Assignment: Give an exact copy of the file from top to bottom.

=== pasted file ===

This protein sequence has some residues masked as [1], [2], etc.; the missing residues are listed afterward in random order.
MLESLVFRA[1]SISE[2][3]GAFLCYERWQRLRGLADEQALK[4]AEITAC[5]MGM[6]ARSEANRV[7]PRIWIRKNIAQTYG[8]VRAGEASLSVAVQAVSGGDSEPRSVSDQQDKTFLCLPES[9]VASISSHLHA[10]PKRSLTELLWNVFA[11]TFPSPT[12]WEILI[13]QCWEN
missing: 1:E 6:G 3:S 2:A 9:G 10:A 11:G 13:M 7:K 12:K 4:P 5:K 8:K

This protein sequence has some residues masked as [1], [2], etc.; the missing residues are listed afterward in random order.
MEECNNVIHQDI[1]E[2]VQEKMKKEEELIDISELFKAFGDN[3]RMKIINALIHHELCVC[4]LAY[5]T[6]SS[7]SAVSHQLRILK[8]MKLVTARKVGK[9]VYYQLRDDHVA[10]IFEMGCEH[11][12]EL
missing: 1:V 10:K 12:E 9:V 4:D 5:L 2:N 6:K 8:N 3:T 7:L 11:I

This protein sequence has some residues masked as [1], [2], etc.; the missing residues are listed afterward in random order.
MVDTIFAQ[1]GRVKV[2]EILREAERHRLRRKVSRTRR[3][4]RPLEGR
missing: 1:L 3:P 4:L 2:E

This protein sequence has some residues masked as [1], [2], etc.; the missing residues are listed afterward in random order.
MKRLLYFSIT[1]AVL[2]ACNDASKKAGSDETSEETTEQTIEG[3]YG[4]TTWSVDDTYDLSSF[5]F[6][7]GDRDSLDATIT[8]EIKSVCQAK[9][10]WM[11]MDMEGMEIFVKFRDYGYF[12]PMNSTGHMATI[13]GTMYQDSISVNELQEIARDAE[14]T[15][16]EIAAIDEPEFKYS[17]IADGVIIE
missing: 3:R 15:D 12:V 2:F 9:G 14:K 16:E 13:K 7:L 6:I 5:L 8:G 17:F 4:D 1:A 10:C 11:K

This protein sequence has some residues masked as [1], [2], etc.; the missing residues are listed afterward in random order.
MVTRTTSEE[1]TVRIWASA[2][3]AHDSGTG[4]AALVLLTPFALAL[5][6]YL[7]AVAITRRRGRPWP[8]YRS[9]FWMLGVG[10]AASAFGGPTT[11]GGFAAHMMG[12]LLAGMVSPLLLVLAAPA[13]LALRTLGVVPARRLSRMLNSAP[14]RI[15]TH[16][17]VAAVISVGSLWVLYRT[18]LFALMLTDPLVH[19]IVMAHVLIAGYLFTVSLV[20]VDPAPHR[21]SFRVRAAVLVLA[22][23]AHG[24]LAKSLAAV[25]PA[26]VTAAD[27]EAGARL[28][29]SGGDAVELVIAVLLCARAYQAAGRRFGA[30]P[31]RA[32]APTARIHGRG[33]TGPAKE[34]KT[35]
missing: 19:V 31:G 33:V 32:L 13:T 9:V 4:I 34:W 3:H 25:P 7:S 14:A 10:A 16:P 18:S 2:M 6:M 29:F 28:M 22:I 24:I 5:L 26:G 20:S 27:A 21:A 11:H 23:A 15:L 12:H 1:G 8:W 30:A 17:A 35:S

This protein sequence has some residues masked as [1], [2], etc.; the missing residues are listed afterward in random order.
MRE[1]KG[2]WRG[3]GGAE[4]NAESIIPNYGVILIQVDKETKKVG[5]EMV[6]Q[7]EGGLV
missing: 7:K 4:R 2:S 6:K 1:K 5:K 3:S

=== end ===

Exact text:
This protein sequence has some residues masked as [1], [2], etc.; the missing residues are listed afterward in random order.
MLESLVFRA[1]SISE[2][3]GAFLCYERWQRLRGLADEQALK[4]AEITAC[5]MGM[6]ARSEANRV[7]PRIWIRKNIAQTYG[8]VRAGEASLSVAVQAVSGGDSEPRSVSDQQDKTFLCLPES[9]VASISSHLHA[10]PKRSLTELLWNVFA[11]TFPSPT[12]WEILI[13]QCWEN
missing: 1:E 6:G 3:S 2:A 9:G 10:A 11:G 13:M 7:K 12:K 4:P 5:K 8:K

This protein sequence has some residues masked as [1], [2], etc.; the missing residues are listed afterward in random order.
MEECNNVIHQDI[1]E[2]VQEKMKKEEELIDISELFKAFGDN[3]RMKIINALIHHELCVC[4]LAY[5]T[6]SS[7]SAVSHQLRILK[8]MKLVTARKVGK[9]VYYQLRDDHVA[10]IFEMGCEH[11][12]EL
missing: 1:V 10:K 12:E 9:V 4:D 5:L 2:N 6:K 8:N 3:T 7:L 11:I

This protein sequence has some residues masked as [1], [2], etc.; the missing residues are listed afterward in random order.
MVDTIFAQ[1]GRVKV[2]EILREAERHRLRRKVSRTRR[3][4]RPLEGR
missing: 1:L 3:P 4:L 2:E

This protein sequence has some residues masked as [1], [2], etc.; the missing residues are listed afterward in random order.
MKRLLYFSIT[1]AVL[2]ACNDASKKAGSDETSEETTEQTIEG[3]YG[4]TTWSVDDTYDLSSF[5]F[6][7]GDRDSLDATIT[8]EIKSVCQAK[9][10]WM[11]MDMEGMEIFVKFRDYGYF[12]PMNSTGHMATI[13]GTMYQDSISVNELQEIARDAE[14]T[15][16]EIAAIDEPEFKYS[17]IADGVIIE
missing: 3:R 15:D 12:V 2:F 9:G 14:K 16:E 13:K 7:L 6:I 5:L 8:G 17:F 4:D 1:A 10:C 11:K

This protein sequence has some residues masked as [1], [2], etc.; the missing residues are listed afterward in random order.
MVTRTTSEE[1]TVRIWASA[2][3]AHDSGTG[4]AALVLLTPFALAL[5][6]YL[7]AVAITRRRGRPWP[8]YRS[9]FWMLGVG[10]AASAFGGPTT[11]GGFAAHMMG[12]LLAGMVSPLLLVLAAPA[13]LALRTLGVVPARRLSRMLNSAP[14]RI[15]TH[16][17]VAAVISVGSLWVLYRT[18]LFALMLTDPLVH[19]IVMAHVLIAGYLFTVSLV[20]VDPAPHR[21]SFRVRAAVLVLA[22][23]AHG[24]LAKSLAAV[25]PA[26]VTAAD[27]EAGARL[28][29]SGGDAVELVIAVLLCARAYQAAGRRFGA[30]P[31]RA[32]APTARIHGRG[33]TGPAKE[34]KT[35]
missing: 19:V 31:G 33:V 32:L 13:T 9:V 4:I 34:W 3:H 25:P 7:S 14:A 10:A 16:P 18:S 2:M 6:M 29:F 28:M 22:I 24:I 5:L 26:G 20:S 27:A 21:A 11:H 23:A 15:L 12:H 1:G 8:W 30:A 17:A 35:S

This protein sequence has some residues masked as [1], [2], etc.; the missing residues are listed afterward in random order.
MRE[1]KG[2]WRG[3]GGAE[4]NAESIIPNYGVILIQVDKETKKVG[5]EMV[6]Q[7]EGGLV
missing: 7:K 4:R 2:S 6:K 1:K 5:K 3:S